Note: If you're on the EMC network (or VPN), you may run into issues when Docker tries to pull images from Docker Hub. If you run into this, try navigating to Docker Hub first, then retry your deploy. To retry the deploy, use the command vagrant reload --provision.

Normal Workflow

Normal workflow, all via CLI (as depicted in the screenshot):

# Connect to the host VM (Note: this must be done from the dockerized_symcli directory)
vagrant ssh

# Use one of the predefined SE aliases ('se8', 'se76', or 'se74') to attach to an SE container

# Note: you may need to hit enter here in order to see a shell prompt.

# Find your symapi_db file, set your SYMCLI_DB_FILE environment variable, and get working
# Note: your home directory inside each container is mapped directly to your laptop's home directory.
cd symapi_bins
export SYMCLI_DB_FILE=symapi_db.bin
symcfg list

Now you can execute offline SYMCLI commands.

When you're done, exit the container (just type exit or Ctrl-D), then exit the host VM (same deal).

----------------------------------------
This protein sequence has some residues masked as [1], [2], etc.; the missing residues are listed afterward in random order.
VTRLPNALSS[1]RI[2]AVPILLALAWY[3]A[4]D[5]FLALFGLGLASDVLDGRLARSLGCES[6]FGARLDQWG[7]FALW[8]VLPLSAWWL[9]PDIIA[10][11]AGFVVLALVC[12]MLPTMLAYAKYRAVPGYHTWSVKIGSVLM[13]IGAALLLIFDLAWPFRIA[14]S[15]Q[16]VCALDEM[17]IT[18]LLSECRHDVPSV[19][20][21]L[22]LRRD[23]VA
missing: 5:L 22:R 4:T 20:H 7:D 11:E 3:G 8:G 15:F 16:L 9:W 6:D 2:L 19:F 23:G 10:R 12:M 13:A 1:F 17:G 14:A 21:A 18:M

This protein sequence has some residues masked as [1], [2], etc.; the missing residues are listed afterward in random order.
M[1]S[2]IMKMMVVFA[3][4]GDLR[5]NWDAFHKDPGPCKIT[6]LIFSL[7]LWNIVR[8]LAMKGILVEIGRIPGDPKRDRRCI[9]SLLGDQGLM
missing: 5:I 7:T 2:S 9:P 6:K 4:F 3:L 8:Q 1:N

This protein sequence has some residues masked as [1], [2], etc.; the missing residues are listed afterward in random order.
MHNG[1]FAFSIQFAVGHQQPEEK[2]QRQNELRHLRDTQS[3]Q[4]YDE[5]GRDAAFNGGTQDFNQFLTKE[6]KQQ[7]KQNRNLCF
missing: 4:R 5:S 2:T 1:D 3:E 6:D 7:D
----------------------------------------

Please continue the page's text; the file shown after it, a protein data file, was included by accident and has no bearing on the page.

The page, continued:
Personally, I use the following bash/zsh aliases from my MacBook to enter each container. They handle starting the host VM (if necessary), SSHing to it, and attaching to the relevant container. And when you're done, you are returned to your previous working directory.

alias se8='PREVDIR=$PWD && cd ~/Projects/docker/symcli && vagrant ssh -c "docker start se8 && docker attach se8" || { vagrant up && vagrant ssh -c "docker start     se8 && docker attach se8" } && cd $PREVDIR'
alias se76='PREVDIR=$PWD && cd ~/Projects/docker/symcli && vagrant ssh -c "docker start se76 && docker attach se76" || { vagrant up && vagrant ssh -c "docker st    art se76 && docker attach se76" } && cd $PREVDIR'
alias se74='PREVDIR=$PWD && cd ~/Projects/docker/symcli && vagrant ssh -c "docker start se74 && docker attach se74" || { vagrant up && vagrant ssh -c "docker st    art se74 && docker attach se74" } && cd $PREVDIR'
alias symcli='PREVDIR=$PWD && cd ~/Projects/docker/symcli && vagrant ssh || { vagrant up && vagrant ssh } && cd $PREVDIR'

That's It!

For the most part, offline SYMCLI seems to run fine inside containers. I’ve seen some cases where commands will take longer to complete (e.g 'symcfg list -v'), but other than that I haven’t had many issues (yet).


Dockerized EMC Solutions Enabler